Determinance is the opposite of randomness. Whenever the player enters a new room in Jet Set Willy, he is (for the moment) safe. Enemies have predictable patterns, and the player is allowed to stop and watch the enemies before he makes a move. The player won’t ever be killed by some random thing flying in from offscreen that he can’t react to – every part of the puzzle is laid out in front of him and his own skill decides whether or not he can solve it. This doesn’t mean that the game is easy – quite the opposite. But the game is beatable, all it takes is knowledge and skill on the part of the player.
This is another feature that wasn’t common in games of the time. Most computer games were based on arcade games (in spirit if not in actual content). But arcade games are designed to make money, and they do so by making the player lose so he’ll put in another quarter to try again. Therefore it was very common in arcade games to have random things come in and kill the player.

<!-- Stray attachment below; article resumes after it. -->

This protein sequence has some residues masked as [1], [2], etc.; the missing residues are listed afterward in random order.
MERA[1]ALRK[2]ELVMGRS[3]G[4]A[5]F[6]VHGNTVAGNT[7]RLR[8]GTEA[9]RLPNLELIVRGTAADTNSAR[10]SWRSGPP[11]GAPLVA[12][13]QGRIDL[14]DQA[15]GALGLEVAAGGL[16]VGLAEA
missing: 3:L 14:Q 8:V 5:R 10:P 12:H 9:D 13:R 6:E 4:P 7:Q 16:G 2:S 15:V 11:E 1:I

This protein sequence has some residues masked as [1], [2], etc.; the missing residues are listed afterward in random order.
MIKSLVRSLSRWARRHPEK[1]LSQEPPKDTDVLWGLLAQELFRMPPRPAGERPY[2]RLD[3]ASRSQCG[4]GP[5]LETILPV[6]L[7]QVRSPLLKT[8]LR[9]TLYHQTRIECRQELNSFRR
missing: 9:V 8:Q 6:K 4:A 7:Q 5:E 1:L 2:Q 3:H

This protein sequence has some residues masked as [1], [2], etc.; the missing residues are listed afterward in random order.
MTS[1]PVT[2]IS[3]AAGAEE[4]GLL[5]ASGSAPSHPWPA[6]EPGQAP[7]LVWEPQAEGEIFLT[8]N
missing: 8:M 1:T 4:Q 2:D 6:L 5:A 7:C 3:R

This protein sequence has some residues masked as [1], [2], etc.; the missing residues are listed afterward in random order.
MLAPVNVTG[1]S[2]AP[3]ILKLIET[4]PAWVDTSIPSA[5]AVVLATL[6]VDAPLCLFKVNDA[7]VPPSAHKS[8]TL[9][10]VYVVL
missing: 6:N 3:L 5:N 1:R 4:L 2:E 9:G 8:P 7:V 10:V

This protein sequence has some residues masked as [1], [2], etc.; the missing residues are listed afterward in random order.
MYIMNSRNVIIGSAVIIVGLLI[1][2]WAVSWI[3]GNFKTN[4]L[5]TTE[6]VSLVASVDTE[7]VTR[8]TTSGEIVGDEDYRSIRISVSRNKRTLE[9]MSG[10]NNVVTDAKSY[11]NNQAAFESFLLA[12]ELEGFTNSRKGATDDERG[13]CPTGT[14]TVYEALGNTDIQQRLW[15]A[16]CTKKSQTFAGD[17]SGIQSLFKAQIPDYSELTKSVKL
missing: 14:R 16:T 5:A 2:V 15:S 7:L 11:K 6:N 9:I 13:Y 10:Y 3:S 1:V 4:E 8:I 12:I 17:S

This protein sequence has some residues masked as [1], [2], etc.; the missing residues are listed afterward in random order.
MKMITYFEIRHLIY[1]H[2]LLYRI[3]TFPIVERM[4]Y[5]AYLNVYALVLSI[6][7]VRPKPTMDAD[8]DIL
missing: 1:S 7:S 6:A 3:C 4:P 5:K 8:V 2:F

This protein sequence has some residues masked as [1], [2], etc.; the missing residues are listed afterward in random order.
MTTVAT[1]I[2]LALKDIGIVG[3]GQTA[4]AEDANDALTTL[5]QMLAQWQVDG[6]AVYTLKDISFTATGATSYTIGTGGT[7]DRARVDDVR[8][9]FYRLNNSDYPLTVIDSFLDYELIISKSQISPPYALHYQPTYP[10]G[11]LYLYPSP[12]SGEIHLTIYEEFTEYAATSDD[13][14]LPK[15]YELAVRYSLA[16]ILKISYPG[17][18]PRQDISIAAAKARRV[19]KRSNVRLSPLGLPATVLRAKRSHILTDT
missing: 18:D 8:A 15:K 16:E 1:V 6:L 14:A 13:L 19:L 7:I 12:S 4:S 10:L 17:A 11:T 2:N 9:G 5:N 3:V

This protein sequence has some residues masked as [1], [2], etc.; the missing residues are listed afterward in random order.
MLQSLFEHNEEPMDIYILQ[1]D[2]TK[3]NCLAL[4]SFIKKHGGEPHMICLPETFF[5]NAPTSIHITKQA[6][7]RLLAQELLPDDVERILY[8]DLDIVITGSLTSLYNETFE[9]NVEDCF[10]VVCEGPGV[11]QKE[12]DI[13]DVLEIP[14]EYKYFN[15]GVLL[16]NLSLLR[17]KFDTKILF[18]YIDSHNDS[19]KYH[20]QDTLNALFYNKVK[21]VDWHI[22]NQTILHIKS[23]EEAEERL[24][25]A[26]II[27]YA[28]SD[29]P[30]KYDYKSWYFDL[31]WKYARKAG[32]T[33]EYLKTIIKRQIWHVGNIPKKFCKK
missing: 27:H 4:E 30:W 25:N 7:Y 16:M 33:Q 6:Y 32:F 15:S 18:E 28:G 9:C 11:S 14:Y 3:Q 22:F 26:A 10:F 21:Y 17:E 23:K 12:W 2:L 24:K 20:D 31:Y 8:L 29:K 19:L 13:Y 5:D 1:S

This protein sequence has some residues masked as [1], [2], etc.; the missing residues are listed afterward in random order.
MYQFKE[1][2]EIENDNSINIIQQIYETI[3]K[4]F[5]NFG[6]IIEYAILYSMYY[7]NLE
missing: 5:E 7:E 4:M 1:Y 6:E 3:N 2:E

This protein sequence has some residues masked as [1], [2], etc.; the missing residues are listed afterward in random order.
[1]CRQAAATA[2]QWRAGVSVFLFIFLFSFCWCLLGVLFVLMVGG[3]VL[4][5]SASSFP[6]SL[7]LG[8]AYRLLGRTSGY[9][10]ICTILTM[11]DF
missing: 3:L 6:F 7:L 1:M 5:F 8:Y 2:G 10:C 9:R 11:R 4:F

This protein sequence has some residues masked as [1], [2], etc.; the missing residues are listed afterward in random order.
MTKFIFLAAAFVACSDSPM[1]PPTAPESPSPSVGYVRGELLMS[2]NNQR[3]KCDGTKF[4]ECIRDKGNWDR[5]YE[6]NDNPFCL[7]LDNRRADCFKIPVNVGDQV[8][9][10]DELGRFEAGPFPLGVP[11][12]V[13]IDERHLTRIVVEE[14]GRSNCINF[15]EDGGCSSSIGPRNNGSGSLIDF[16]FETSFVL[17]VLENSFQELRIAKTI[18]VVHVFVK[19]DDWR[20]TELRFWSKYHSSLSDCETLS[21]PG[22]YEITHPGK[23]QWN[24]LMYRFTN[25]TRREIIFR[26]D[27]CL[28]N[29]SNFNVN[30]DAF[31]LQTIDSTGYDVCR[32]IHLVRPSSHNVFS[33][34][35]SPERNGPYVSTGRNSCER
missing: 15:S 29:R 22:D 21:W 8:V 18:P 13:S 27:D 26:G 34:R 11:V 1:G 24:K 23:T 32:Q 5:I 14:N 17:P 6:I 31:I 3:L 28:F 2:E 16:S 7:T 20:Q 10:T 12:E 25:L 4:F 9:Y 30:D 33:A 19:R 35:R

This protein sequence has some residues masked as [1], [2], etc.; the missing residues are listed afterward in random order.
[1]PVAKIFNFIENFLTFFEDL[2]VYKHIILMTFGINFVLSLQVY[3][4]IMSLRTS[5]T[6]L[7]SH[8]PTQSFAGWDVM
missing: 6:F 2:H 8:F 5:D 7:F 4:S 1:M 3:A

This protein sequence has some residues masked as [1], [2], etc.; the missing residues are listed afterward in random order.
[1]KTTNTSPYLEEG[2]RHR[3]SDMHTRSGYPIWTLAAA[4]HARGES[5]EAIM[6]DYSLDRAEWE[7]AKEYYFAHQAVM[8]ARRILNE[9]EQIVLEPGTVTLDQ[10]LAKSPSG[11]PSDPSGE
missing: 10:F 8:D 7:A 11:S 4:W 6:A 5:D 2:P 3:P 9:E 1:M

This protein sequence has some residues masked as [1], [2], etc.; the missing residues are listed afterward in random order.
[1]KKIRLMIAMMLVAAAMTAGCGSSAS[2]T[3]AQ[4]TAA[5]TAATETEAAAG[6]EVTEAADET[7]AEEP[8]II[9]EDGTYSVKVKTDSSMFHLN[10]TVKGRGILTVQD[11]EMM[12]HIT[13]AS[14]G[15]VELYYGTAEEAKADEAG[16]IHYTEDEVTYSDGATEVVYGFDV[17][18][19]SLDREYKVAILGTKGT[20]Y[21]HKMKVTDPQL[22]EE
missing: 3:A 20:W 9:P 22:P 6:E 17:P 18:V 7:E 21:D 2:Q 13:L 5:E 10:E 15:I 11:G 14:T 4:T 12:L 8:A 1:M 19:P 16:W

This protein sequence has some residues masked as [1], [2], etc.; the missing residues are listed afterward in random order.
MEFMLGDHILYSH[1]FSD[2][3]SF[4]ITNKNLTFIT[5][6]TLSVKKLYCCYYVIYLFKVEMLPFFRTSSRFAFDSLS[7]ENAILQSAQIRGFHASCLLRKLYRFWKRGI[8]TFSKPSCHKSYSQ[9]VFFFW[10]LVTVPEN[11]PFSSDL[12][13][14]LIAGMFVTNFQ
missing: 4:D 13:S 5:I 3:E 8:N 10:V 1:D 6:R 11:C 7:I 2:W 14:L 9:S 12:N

But computer games aren’t arcade games, and Jet Set Willy’s designer, Matthew Smith, realized this. So he threw off that constraint and created a game that allowed the player to take his time and figure the game out.
Both of these advances are important because they allow the player to choose how he wants to play the game. This is vital in my opinion, and I’ll be writing more about it later.
Welcome to Games Without Frontiers, a site dedictated to the design and development of computer and video games.
Computer game design is something that has long interested me. In fact, it wasn’t long after I played my first that I began to wonder how games were made and how I might be able to make them myself. Since then I’ve learned a lot, and grown some (hopefully informed) opinions. And this site is where I intend to share those opinions, as well as point to excellent game design discussions and articles eslewhere on the web.
So in that spirit, welcome! Hopefully together we can figure out where games are going from here and how to get there!